December 31, 2016 | PROFESSIONAL

Stuck outside of Facebook with the WordPress blues again

Why reinvent the wheel for the hundredth time and build a blogging engine from scratch? A discussion in three parts.

Introducing Spect, Part 1

My history of creating websites, 1997 to 2016

I first started to learn a few HTML tags sometime about 20 years ago. Netscape 3 was the hot browser, and I and some friends picked up web design basics, probably by browsing a Yahoo! directory to find some tutorials. My memory is hazy as I think back to those early days of the Web, but I remember them with a lot of affection. I was definitely using GeoCities before it began including advertising in May of 1997. Sometimes I think the internet has never been as good since. One of my main contributions to this era was a page about hating ska and cigars. These seemed like pressing concerns in 1997 and still pretty important today.

Early on, I didn’t have the money to ever consider making “real” websites that weren’t hosted by a company like GeoCities (which famously got bought by Yahoo in 1999 and shut down in 2009), but by the early 2000s I began experimenting semi-seriously with web design and graphic design as a hobby. I threw together some pretty awesome sites to host music I was recording, song lyrics, and proto-blog content. Much of this was still hosted on GeoCities sites (I tried some other free web hosts of that era but nothing seemed better). All of this stuff was before places like MySpace or YouTube even existed for sharing your own music.

The Orcas website on GeoCities circa 2004
The Orcas website on GeoCities circa 2004

Eventually I became interested in the emerging blogging scene and learned how to register a domain and install WordPress. I began using WordPress in its early days, circa 2005, and there were parts of it I never was entirely able to wrap my head around. I was more interested in web design stuff — these were heady days for the fledgling semantic web, CSS2-based design and the Mozilla/Firefox insurgency against Internet Explorer. WordPress was somewhat compatible with all of this stuff, but it was a slog. I wasn’t a programmer, but early WordPress took a lot of tinkering and commenting out PHP lines in the plugins to make it do what I wanted it to. It was often easier to just handcode a few pages and dump them onto a domain (or a GeoCities site!) rather than deal with WP. Nonetheless, I spent time putting together a unique theme full of <div> tags and art nouveau.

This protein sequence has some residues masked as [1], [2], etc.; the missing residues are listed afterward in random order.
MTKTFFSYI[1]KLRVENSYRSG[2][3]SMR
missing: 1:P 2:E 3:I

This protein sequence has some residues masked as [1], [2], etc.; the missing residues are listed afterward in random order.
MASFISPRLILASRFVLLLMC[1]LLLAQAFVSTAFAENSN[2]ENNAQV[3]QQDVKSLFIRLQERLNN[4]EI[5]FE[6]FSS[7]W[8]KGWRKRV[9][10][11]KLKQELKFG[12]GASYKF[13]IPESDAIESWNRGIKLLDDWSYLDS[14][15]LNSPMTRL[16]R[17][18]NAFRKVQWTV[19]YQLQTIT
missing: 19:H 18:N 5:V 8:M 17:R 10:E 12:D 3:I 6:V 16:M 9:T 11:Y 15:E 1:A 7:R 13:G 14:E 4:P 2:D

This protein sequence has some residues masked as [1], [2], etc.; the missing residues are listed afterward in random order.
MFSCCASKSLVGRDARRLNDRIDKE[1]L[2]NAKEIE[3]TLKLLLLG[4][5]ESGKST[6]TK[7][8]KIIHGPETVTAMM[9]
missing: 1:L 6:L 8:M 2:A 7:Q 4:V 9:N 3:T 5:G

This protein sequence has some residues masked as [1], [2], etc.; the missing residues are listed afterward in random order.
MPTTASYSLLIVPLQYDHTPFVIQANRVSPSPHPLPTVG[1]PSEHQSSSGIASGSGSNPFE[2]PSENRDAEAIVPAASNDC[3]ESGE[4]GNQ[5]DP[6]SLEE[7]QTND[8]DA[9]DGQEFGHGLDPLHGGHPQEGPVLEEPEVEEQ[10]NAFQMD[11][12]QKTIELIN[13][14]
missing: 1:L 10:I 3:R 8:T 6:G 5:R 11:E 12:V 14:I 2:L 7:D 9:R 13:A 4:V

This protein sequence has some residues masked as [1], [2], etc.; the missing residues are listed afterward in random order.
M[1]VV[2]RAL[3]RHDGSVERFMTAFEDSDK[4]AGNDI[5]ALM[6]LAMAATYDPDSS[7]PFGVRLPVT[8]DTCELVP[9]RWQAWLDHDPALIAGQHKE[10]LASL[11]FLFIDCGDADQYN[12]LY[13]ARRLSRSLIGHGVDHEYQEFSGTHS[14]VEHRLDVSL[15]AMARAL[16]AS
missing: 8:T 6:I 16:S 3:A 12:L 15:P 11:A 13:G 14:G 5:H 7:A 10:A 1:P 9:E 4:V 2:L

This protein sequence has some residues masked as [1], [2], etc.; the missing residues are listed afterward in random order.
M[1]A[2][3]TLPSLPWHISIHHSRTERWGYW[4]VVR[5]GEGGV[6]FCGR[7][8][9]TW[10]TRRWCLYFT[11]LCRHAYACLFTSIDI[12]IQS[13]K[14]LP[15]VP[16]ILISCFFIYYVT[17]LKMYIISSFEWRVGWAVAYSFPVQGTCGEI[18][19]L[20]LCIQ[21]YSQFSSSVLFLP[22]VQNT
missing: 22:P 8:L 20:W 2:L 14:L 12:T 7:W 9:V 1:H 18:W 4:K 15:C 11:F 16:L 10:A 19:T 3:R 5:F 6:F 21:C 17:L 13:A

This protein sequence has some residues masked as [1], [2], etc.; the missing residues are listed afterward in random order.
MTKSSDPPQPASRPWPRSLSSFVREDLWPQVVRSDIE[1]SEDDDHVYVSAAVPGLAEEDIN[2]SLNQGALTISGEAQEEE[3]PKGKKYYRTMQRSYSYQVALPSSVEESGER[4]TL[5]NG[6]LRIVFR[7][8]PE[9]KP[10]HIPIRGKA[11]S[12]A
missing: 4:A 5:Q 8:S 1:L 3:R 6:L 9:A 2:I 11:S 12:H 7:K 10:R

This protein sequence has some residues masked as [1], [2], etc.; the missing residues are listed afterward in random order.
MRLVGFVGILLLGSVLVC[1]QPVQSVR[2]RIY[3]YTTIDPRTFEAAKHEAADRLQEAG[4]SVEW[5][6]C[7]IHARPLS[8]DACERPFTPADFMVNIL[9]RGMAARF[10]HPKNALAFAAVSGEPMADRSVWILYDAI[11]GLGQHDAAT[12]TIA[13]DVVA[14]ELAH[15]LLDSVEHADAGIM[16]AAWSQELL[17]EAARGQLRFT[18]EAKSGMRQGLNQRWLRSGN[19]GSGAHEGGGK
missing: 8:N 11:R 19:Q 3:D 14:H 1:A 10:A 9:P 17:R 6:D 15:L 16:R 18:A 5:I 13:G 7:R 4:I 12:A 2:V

Screenshot of from around 2006
My WordPress theme in action, 2006

Besides complexity, the other main problem with WP was that it was so focused on blogging. Even though the term “web log” sounds like you are creating a personal diary a la LiveJournal, blogging in practice was full of functionality like commenting systems and pingbacks (ugh) that were spam-prone and tedious. I like the concept of commenting, and I got nice comments in my blogging days, but dealing with comments meant you had to be an administrator as well as a blogger. I would way rather spend time figuring out how to float some <div>s than moderate comments.

WordPress improved over time, but was always more complicated than what I really wanted. It shifted from being a blogging platform to a Swiss army knife CMS for a million different applications. This was intriguing, but exhausting. And by the later ’00s, the internet was dramatically changing under the intertwining impact of social media and mobile devices. Like most everyone else, I got sucked into Facebook and lost my will to live blog independently. My WordPress sites stagnated and faced escalating security issues; even though I had issues with Facebook from the start, its ease of use and massive user base made it simpler to just go with the flow and move most of my thoughts and discussions over there.

I was never too happy with Facebook, and from time to time I poked around other corners of the internet to see if there were any good alternatives to using WordPress for an indie website. Tumblr is a pretty good solution for many purposes, but like social media in general, it is overly focused on reposting other people’s content and not a great place to sit down and write 12-paragraph essays. I got on a beta list for the blogging platform Ghost and was underwhelmed when it was rolled out. I tested out a bunch of other CMSs and blogging platforms and spent a while putting together a site using something called AnchorCMS which is kind of like a WordPress-lite. Nothing ever satisfied me. When I wanted to post something unique and off-kilter, like an irregular series of holiday mixes, I just rolled my own code, sometimes updating my dated knowledge of web design techniques to give these pages a makeover. Nothing really gave me the freedom I wanted to throw together a website that included some blog-like elements, some Tumblr-style posts, but also static pages, professional portfolios, weird projects, and goofy experiments. I also wanted a space to archive my old WordPress installations and consolidate my online presence.

The basic problem here is that nobody will ever read a website that is so idiosyncratic and designed primarily as a piece of self-expression. Just the concept, in 2016, seems absurd and self-indulgent. It wouldn’t be SEO-optimal. It wouldn’t go viral very easily. It would not make an iota of profit for anyone. So in order to have something like that, I came to realize I would have to do it myself. Luckily, I started acquiring the tools to make it a reality.

NEXT: Writing Code to Make a Website To Blog About Code!